As Dwight Schrute would say, “FALSE.” http://www.youtube.com/watch?v=uJTFGQ6kTWM
Sorry. I realize that this is kind of a mean post to begin this series, but I wish I had known this when I started my MFA program. The odds of coming out of your MFA program with a manuscript in perfect, publishable condition are small.
Yes, I’m aware that there are exceptions to this. Junot Díaz wrote the first version of Drown in his MFA program at NYU. Elizabeth Hickey wrote The Painted Kiss at Columbia (speaking of Elizabeth Hickey, where has she been lately?). Lisa Carey, author of the great novel Love in the Asylum, wrote The Mermaids Singing as her graduate thesis at Vermont College. So it’s certainly possible. But it’s not likely.
This doesn’t mean that these people are (necessarily) better writers that you are, or even that they are more disciplined. What you are able to accomplish in graduate school and as a writer is a very personal experience that depends on your circumstances as much as your temperament, and the fact is that all writers are not playing on a level playing field.
Here’s what the thought process might look like for those intending to go to graduate school with the purpose of writing a novel: This is perfect. I majored in English, but I don’t want to teach high school or read Beowulf ever again. I want to be a writer and it’s going to be too hard to do that with a full time job. This MFA program will give me two years to write and perfect my novel. That’s easy. I’m a fast writer and the first draft will be done in six months. That gives me a year and a half to edit and find an agent.
I’m not going to lie, this is exactly what I was thinking when I applied to MFA programs. But I was missing a very crucial piece of information. Yes, it’s entirely possible to write a publishable novel in two years. But is it possible to do this when, in that same time period, you must:
- be a full-time student
- be a research assistant
- possibly take PhD classes in literature, which each culminate in a 20-25 page term paper
- teach 1-2 classes of your own every semester, which might involve grading 20 freshmen papers of 4-8 pages each 3-4 times a semester? (That’s at least 240 pages and countless comma splices)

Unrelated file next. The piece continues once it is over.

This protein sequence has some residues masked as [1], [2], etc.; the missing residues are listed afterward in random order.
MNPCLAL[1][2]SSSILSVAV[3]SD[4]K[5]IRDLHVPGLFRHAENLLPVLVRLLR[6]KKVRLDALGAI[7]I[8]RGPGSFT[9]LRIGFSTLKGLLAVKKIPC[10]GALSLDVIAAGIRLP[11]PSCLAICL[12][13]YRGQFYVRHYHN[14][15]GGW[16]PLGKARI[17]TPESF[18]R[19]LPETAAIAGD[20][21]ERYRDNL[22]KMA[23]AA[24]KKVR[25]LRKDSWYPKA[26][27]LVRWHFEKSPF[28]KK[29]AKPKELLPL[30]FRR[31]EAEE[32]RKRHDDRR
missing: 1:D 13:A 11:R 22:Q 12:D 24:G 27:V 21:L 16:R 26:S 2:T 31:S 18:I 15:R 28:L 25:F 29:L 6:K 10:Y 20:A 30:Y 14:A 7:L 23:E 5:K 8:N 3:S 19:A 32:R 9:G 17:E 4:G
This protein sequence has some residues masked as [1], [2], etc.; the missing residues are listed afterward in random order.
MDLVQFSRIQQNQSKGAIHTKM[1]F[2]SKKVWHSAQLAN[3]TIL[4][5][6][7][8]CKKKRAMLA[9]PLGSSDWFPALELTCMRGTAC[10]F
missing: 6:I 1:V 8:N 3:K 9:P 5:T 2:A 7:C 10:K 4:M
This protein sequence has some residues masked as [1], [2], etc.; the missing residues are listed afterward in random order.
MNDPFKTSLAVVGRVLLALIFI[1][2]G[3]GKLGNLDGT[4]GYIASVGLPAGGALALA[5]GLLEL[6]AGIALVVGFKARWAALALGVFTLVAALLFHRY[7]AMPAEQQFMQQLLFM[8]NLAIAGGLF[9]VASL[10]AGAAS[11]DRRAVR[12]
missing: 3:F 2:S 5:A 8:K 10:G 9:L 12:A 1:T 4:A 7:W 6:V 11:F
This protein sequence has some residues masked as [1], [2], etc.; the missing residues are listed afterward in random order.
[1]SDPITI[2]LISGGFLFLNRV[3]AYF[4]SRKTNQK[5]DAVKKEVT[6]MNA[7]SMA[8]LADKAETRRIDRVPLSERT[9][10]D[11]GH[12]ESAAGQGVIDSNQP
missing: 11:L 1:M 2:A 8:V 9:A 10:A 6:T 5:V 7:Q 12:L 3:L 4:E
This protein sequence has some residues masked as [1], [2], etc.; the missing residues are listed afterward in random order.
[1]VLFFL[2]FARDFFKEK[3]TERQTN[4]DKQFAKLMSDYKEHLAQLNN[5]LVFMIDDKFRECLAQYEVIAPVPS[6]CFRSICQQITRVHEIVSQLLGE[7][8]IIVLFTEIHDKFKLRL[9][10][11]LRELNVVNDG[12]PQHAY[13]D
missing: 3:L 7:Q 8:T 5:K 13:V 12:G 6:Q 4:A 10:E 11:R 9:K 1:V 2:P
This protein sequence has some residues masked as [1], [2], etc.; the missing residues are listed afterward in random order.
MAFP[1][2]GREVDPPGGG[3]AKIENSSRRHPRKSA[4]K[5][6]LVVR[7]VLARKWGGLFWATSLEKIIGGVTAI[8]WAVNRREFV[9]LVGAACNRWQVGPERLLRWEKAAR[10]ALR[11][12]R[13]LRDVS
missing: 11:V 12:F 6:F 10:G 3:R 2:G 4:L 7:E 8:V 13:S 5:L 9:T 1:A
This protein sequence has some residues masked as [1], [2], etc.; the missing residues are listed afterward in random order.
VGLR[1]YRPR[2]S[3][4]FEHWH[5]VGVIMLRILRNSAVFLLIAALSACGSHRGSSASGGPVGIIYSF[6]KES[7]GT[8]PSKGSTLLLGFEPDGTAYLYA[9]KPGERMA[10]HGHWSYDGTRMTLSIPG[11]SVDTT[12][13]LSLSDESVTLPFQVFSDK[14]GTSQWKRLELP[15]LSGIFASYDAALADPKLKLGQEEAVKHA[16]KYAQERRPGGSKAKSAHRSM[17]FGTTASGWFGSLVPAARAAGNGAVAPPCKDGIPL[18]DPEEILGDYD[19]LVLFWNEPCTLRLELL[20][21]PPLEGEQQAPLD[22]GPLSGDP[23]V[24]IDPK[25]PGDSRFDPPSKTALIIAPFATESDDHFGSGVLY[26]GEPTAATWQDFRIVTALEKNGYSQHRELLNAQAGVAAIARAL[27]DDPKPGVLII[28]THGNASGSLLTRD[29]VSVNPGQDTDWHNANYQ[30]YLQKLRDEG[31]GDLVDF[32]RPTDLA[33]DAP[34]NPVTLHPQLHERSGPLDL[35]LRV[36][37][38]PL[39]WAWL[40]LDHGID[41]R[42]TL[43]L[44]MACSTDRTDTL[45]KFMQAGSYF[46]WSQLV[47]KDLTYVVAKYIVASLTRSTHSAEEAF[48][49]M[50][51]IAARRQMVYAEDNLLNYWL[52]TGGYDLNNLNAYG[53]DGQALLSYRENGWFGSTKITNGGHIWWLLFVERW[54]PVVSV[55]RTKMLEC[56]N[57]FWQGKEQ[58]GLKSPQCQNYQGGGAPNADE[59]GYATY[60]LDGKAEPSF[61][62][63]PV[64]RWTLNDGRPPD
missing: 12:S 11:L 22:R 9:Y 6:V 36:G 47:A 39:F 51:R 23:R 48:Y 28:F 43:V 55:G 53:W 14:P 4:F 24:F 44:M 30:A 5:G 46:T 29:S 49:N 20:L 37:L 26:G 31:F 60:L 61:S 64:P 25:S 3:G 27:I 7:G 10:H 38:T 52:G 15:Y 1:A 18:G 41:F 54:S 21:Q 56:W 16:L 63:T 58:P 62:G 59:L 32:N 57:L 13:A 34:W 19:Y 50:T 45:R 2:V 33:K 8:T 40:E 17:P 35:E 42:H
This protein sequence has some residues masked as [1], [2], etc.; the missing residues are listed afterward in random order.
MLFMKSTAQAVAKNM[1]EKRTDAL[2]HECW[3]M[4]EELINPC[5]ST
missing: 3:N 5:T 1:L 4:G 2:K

- read and comment on your classmates’ writing
- prepare for a 6 hour comprehensive exam for which you must be familiar with several centuries worth of literature
- eat and sleep. And maybe see family and friends and take a shower from time to time.
I’m not saying this to complain or to scare people. When you love to read and write, this can be a wonderful way to spend your days. Literature classes can be stimulating and exciting, and there’s something truly moving about giving undergraduate students confidence in their writing. It’s also true that all MFA programs differ, and you might look at ones that are lighter in their literature requirements (but don’t forget the fact that these classes prepare you very well for teaching). My point is that all of these things take time. Time that many MFA students imagined would be spent on their own writing.
Then there’s also the possibility that you discover that the manuscript to which you have committed yourself, the one you think about when you wake up after having fallen asleep on top of a Victorian literature textbook that is now stuck to your face… that manuscript, that novel? Maybe it turns out that you don’t like this novel as much as you thought. Maybe that novel is like the really sexy person you obsess over as a young adult, the one who has circles under their eyes and smells like cigarettes and reads you poetry about, I don’t know, bears, and makes it sound profound. People tell you that there are problems here, but you think, They just don’t get it. They’ll see someday. And maybe that’s true. But maybe one day you wake up and all you want is to take a shower to get rid of that cigarette smell, and maybe you want to throw that novel out the window, because it’s not what you thought it was.
And you know what? That’s okay. Even if you end up not publishing your MFA manuscript, you should never regret writing it because it was a learning process. Maybe you’ll publish it someday; maybe it will end up in a box in your basement next to the yellowing love notes and matchboxes and photo booth strips that remind you of your former life. But no matter what happens to your manuscript, you are better for having written it. And it will make a really good story, that stack of 200 pages, when you do publish the best novel you are capable of writing.